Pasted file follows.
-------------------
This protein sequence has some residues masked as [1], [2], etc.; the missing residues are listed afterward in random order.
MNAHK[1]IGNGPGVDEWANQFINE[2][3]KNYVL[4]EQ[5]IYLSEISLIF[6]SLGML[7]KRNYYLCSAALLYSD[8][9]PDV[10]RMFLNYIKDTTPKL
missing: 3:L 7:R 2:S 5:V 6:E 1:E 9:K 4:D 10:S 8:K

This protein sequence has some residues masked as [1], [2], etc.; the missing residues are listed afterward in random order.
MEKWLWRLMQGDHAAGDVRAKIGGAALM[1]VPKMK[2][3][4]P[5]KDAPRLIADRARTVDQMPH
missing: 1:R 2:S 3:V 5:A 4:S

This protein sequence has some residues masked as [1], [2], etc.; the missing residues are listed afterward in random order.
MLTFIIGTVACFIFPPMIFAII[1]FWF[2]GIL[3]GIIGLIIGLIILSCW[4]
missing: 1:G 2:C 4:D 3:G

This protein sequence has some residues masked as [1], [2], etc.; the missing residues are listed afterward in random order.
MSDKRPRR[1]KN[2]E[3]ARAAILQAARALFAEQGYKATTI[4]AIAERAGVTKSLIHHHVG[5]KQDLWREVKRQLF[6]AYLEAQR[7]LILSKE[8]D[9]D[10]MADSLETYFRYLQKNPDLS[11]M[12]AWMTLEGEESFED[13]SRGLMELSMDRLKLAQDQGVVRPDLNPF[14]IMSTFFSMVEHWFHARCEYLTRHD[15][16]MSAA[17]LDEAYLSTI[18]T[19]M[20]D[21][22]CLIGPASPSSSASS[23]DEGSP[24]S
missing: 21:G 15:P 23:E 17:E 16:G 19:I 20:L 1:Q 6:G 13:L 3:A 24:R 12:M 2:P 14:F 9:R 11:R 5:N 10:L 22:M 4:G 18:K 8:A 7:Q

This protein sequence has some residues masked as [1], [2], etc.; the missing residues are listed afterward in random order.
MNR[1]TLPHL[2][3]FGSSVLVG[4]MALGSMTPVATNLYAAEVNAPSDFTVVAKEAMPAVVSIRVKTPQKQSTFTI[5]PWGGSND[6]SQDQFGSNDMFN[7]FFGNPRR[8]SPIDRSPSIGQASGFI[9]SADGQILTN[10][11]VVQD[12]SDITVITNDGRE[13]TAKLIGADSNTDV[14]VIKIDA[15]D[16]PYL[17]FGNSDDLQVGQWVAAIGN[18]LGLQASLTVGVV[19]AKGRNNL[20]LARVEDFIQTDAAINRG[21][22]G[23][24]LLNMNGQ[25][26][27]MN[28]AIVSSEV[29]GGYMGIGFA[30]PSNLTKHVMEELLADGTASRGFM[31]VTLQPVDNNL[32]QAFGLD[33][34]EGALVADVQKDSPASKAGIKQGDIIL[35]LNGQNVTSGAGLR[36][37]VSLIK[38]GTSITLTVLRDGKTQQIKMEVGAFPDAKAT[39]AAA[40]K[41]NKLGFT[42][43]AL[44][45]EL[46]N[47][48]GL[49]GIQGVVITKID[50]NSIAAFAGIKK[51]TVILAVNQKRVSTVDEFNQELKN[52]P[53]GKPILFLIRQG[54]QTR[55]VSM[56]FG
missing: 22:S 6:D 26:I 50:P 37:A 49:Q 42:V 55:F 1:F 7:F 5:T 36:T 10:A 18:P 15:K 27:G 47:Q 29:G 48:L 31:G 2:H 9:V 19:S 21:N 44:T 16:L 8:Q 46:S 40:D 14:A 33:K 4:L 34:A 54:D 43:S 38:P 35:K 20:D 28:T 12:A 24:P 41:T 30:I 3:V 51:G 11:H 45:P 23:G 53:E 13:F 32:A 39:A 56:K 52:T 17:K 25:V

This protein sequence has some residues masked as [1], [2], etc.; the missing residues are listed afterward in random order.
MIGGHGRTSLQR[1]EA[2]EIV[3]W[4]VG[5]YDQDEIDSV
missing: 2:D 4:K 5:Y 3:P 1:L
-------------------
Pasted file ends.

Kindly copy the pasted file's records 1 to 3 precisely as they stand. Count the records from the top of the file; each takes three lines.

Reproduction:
This protein sequence has some residues masked as [1], [2], etc.; the missing residues are listed afterward in random order.
MNAHK[1]IGNGPGVDEWANQFINE[2][3]KNYVL[4]EQ[5]IYLSEISLIF[6]SLGML[7]KRNYYLCSAALLYSD[8][9]PDV[10]RMFLNYIKDTTPKL
missing: 3:L 7:R 2:S 5:V 6:E 1:E 9:K 4:D 10:S 8:K

This protein sequence has some residues masked as [1], [2], etc.; the missing residues are listed afterward in random order.
MEKWLWRLMQGDHAAGDVRAKIGGAALM[1]VPKMK[2][3][4]P[5]KDAPRLIADRARTVDQMPH
missing: 1:R 2:S 3:V 5:A 4:S

This protein sequence has some residues masked as [1], [2], etc.; the missing residues are listed afterward in random order.
MLTFIIGTVACFIFPPMIFAII[1]FWF[2]GIL[3]GIIGLIIGLIILSCW[4]
missing: 1:G 2:C 4:D 3:G